That said, if you’re worried about your tax liability for 2022 and beyond, funding your pre-tax retirement accounts can be a great way to reduce your overall income! Max funding a 401(k) plan through work with $27,000 (assuming you’re over 50 years old) could bring a single filer making $100,000 per year down from the 24% tax bracket to the 22% tax bracket even before the standard deduction is applied.
Of course, it’s also important not to let the “tax tail” wag the dog—you don’t want to forget about the importance of saving to the Roth option in your 401(k) or funding a Roth IRA in addition to your employer plan so that you have some after-tax money to rely on in retirement in case tax rates rise once you’ve retired. A financial plan can help you navigate the balancing act between managing both your current and potential future tax liability.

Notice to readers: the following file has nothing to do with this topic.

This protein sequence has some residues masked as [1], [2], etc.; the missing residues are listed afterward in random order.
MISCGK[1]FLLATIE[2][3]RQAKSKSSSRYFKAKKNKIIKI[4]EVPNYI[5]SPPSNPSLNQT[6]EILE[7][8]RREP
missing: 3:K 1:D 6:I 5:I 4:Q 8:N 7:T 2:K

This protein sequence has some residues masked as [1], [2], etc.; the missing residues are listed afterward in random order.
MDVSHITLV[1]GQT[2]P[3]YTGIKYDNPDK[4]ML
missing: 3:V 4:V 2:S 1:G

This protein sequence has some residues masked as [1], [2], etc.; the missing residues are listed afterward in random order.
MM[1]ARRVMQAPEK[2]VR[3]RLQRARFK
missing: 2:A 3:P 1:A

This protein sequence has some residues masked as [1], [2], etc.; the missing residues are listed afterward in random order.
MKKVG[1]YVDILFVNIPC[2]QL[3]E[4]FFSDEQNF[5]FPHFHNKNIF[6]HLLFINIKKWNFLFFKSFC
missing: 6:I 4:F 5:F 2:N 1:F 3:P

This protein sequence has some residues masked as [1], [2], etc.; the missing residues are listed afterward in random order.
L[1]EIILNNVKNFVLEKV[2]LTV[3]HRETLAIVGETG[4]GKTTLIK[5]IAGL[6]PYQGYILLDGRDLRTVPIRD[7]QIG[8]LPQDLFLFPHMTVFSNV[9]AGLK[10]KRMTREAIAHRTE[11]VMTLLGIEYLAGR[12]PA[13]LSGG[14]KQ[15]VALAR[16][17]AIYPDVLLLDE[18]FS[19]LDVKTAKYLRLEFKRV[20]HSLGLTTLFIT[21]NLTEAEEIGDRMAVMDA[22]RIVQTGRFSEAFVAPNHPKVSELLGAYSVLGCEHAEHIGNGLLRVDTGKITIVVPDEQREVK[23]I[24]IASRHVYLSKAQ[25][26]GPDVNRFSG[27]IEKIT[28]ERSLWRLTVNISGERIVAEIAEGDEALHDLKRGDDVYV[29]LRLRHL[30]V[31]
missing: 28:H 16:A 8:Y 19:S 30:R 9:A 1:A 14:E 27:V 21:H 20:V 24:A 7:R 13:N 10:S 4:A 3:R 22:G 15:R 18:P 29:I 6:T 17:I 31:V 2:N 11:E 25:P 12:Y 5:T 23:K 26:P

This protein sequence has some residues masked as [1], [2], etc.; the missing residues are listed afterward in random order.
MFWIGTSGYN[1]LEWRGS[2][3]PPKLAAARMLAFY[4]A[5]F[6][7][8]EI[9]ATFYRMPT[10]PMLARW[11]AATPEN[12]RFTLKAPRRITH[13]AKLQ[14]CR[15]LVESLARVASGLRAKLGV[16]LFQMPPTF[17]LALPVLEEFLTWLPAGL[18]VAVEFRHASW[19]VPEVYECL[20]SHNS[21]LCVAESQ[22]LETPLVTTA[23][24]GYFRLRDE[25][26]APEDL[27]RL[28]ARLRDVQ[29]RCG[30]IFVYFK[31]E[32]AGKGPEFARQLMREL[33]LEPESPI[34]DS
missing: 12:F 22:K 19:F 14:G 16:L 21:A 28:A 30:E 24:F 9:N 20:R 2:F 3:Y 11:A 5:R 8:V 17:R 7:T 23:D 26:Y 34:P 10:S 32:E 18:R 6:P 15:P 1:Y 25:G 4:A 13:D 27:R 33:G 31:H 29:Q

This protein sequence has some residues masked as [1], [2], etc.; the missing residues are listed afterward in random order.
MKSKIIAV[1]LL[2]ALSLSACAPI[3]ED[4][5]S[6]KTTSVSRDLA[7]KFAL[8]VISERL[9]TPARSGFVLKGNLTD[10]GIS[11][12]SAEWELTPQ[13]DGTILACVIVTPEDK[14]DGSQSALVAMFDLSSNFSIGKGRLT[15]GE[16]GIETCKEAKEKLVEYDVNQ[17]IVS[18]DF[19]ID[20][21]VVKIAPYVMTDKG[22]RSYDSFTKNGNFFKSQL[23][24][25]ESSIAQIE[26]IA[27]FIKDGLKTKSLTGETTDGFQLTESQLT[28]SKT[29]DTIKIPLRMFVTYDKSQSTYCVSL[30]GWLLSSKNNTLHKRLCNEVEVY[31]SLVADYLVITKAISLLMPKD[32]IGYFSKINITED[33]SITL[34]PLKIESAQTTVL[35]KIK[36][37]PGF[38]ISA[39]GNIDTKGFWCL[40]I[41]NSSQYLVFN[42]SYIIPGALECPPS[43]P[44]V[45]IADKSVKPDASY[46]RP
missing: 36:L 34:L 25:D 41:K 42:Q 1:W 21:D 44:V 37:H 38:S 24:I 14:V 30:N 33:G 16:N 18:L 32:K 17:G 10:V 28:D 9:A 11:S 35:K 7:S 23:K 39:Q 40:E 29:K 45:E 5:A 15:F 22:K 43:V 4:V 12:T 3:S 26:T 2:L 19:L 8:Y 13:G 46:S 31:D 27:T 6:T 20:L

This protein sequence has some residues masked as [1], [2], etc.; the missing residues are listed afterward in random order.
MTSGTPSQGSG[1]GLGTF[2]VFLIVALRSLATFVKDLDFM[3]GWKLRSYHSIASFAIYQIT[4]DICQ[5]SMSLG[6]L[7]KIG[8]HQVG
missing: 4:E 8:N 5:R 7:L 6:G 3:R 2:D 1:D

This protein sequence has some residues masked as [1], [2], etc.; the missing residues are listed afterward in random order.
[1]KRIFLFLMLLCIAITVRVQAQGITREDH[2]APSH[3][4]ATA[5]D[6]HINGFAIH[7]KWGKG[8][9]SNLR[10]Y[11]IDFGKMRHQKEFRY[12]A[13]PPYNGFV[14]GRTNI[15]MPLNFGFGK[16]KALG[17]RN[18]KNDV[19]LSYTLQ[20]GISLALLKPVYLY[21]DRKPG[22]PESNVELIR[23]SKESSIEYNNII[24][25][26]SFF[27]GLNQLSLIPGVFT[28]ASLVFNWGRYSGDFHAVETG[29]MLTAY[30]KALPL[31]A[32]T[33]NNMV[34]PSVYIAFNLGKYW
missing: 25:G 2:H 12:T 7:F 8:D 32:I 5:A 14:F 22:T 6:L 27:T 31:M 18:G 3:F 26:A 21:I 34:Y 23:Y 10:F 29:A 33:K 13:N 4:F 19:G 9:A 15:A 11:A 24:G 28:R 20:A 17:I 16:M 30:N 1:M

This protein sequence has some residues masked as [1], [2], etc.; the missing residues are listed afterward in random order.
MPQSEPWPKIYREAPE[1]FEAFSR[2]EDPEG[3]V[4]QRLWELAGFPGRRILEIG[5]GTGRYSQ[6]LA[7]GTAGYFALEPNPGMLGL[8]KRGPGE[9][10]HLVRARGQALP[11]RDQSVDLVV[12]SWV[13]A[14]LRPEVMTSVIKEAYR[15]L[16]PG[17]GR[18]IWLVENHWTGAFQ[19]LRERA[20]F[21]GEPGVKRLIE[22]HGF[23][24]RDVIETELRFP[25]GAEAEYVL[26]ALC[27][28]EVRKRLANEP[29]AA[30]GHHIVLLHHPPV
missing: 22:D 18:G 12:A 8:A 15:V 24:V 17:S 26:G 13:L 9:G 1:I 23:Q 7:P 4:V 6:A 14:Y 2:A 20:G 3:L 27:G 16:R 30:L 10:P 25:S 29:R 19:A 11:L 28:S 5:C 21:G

Direct deposit makes it easy and less painful to save to your employer-sponsored retirement plan. You can set up your contributions online or through your payroll office and then set your retirement funding on autopilot (although please make sure not to set your investment allocation on autopilot—it matters how your funds are invested!).
You’ll definitely need this money in retirement, but you might need it even sooner than you think. Ideally, you won’t touch this money until you’ve put the keys on the table and you’re on a flight to Cabo to celebrate never having to commute to the office again. But if there’s one thing that we’ve all learned over the past year and a half of a global pandemic, it’s that life can change in an instant.